The 2023 Legislative Session came to an end on Wednesday (technically, Thursday morning) as lawmakers voted on bills past midnight. Governor Brian Kemp has until May 8 to sign or veto bills. If no action is taken, the bills that passed become law on their effective date. Bills that did not get a vote this session are still up for consideration next legislative session.


The House and Senate-appointed Conference Committee Members worked out differences in the FY24 budget (HB 19). Leaders agreed to a $6000 increase in law enforcement staffers like state troopers while others would receive $4000. The $32.4 billion budget includes funding for the Metropolitan North Georgia Water Planning District, gives a $2000 pay increase to state and university employees, and fully funds HOPE scholarship as requested by the Governor.

Governor’s bills

HB 128, sponsored by Rep. Soo Hong (Governor’s Floor Leader), would increase the representation of businesses owned by minorities, women, and veterans in the procurement of state contracts for construction, services, equipment, and goods.  The bill passed in the House 160-3 and in the Senate 44-1 and awaits the Governor’s signature.

SB 42, sponsored by Sen. Mike Hodges (Governor’s Floor Leader), would increase the fines for businesses that fail to comply with model notice requirements for the human trafficking hotline. The bill passed in the Senate 51-1 and unanimously passed in the House and awaits the Governor’s signature.

Other notable bills

HB 30, sponsored by Rep. John Carson and co-sponsored by Majority Leader Chuck Efstration, would create a state definition of antisemitism in Georgia and would require state agencies and departments to consider discriminatory intent in investigations. The bill refers to the International Holocaust Remembrance Alliance’s definition of antisemitism. This bill is complimentary to the Hate Crimes legislation that was passed and signed into law in 2020. This bill ended up being tabled in the Senate after changes to the bill’s language. Senators stripped the language in HB 144 and replaced it with the contents of HB 30. It was favorably reported in the Senate Children and Families Committee. The bill was tabled by the Senate on Monday and was not called for a vote on Wednesday.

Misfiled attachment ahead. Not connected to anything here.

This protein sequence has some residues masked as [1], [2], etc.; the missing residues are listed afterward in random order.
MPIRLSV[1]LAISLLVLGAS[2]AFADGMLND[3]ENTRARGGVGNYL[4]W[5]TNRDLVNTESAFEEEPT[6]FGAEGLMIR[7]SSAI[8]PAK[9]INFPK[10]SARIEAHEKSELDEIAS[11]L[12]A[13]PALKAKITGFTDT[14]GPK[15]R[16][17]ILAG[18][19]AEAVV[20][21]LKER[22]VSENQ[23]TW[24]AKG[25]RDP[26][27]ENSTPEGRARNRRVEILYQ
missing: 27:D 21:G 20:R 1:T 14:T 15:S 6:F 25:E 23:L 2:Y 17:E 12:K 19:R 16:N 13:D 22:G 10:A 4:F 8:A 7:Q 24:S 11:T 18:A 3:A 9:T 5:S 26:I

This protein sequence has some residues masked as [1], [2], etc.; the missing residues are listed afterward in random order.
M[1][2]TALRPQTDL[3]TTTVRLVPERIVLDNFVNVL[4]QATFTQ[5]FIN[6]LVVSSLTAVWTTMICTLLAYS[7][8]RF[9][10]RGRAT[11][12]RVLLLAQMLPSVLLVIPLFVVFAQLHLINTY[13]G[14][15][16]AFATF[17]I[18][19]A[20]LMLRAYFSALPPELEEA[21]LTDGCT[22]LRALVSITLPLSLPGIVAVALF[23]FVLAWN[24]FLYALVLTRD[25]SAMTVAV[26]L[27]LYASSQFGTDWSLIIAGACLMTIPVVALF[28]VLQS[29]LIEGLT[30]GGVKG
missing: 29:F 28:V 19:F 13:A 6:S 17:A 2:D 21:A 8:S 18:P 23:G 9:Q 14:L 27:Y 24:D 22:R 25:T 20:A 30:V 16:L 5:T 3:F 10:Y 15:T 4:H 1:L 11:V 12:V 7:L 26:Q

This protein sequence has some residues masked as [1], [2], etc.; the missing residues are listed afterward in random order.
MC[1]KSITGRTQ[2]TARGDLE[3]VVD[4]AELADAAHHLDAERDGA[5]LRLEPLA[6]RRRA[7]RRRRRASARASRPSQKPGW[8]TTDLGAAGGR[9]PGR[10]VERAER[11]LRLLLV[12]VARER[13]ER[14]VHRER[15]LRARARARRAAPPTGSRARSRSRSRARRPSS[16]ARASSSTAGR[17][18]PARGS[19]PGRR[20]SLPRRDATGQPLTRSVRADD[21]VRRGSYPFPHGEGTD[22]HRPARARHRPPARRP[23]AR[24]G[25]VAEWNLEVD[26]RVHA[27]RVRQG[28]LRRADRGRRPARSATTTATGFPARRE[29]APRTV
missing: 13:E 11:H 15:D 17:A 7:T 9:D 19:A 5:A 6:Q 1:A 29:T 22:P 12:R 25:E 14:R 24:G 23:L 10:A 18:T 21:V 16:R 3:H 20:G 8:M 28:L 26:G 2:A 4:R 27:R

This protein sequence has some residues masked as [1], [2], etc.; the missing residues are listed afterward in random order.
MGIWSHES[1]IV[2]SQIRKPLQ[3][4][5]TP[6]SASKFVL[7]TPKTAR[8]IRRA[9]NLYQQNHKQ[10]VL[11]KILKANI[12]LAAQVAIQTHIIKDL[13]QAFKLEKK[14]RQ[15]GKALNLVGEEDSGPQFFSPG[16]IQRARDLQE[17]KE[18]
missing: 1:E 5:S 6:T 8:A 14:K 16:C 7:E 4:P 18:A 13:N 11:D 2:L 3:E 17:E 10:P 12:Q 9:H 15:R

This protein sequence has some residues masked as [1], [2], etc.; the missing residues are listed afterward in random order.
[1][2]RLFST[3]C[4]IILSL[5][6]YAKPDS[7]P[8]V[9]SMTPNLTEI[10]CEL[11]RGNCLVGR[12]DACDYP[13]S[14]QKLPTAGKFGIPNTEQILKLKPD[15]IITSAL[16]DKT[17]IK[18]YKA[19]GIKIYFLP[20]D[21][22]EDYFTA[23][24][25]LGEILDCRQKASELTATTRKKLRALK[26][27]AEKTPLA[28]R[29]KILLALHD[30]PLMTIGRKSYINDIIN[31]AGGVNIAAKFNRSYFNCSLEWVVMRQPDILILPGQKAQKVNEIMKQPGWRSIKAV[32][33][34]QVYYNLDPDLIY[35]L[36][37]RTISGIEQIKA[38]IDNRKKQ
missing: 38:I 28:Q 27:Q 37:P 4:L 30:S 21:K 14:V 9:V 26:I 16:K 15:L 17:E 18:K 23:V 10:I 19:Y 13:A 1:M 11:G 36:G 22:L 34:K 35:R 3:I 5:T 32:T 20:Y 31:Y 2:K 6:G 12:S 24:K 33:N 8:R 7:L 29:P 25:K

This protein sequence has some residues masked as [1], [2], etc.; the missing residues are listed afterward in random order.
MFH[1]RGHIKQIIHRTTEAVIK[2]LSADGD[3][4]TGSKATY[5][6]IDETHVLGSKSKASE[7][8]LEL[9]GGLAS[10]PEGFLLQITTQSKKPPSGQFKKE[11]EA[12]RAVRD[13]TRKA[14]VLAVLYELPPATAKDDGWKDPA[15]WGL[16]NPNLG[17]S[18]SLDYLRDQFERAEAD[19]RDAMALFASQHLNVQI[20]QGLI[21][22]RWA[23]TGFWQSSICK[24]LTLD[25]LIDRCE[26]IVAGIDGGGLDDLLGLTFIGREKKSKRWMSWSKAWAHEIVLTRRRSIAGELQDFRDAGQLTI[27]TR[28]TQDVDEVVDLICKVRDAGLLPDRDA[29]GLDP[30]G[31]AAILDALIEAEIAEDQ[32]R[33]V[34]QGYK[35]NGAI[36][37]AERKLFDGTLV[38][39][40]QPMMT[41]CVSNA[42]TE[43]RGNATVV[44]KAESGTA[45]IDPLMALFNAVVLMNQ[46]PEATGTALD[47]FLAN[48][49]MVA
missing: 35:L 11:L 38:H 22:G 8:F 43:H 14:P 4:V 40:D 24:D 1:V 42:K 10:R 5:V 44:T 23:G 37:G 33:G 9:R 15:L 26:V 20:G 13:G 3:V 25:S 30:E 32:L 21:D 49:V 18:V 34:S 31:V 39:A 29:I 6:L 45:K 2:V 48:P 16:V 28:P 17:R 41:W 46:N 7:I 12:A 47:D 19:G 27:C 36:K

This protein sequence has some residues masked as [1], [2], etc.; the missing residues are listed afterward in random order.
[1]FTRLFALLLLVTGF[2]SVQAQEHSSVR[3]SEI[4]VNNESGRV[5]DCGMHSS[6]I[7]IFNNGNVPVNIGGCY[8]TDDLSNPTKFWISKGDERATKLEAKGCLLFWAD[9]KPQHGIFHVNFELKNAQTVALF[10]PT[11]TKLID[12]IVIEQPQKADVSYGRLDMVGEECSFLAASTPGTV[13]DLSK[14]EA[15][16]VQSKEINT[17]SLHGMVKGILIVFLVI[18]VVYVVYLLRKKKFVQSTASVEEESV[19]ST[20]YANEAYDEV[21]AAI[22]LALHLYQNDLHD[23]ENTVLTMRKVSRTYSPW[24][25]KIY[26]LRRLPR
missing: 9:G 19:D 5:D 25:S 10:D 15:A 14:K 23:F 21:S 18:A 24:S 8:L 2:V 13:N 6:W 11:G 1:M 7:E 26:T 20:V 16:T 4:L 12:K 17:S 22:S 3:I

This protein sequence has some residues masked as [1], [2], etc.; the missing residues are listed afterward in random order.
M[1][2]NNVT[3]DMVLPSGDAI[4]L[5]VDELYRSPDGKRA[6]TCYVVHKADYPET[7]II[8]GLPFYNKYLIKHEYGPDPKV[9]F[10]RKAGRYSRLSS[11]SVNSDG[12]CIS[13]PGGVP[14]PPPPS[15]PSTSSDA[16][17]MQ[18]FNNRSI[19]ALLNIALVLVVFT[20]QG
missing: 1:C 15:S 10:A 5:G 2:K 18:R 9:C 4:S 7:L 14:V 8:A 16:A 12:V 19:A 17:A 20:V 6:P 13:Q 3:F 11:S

SB 93, sponsored by Senate Majority Caucus Chairman Jason Anavitarte would prohibit a state employee from installing or using a social media platform that is controlled or influenced by a foreign adversary recognized by the GEMA on state equipment. The bill would also require GEMA to maintain and update a list of foreign adversaries. The House unanimously passed by substitute, which the Senate unanimously agreed to, and now heads to the Governor’s desk.

HB 189, sponsored by Rep. Steven Meeks, would increase the weight variance of trucks carrying agricultural and forestry products from 5% to 10% (88,000 lbs). The sunset date is July 1, 2025. The Senate passed the bill on Thursday 44-5 by substitute. A Conference Committee was appointed late in the night to work out a compromise and the measure passed out of both chambers.

HB 406, sponsored by Rep. Rick Jasperse, would create regulations for electric vehicle chargers. Although this bill did not pass, the companion bill in the Senate, SB 146, sponsored by Sen. Steve Gooch, passed out of the House by substitute 175-1 and the Senate agreed.  

HB 408, sponsored by Rep. Bruce Williamson, would extend the sales tax exemption for major economic development projects of regional significance to 2026. The bill passed in the Senate 43-6 and heads to the Governor’s desk.

HB 514, sponsored by Rep. Dale Washburn, would limit local moratoriums on new residential development to 180 days and gives exceptions during emergency situations. One of the amendments added in the Senate committee changed the moratoriums to apply to all types of housing. A conference committee was appointed on Wednesday to work out the differences but the bill never received a vote before the end of session.

SR 85, sponsored by Sen. Larry Walker, would create the Senate Occupational Licensing Study Committee to address Georgia’s current occupational licensing laws and requirements. Senate passed the resolution 43-1 on Monday.

SR 275, sponsored by Sen. John Albers, would create the Senate Study Committee on Expanding Georgia’s Workforce to review current programs and initiatives to strengthen workforce opportunities. Senate passed the resolution 43-1 on Monday.


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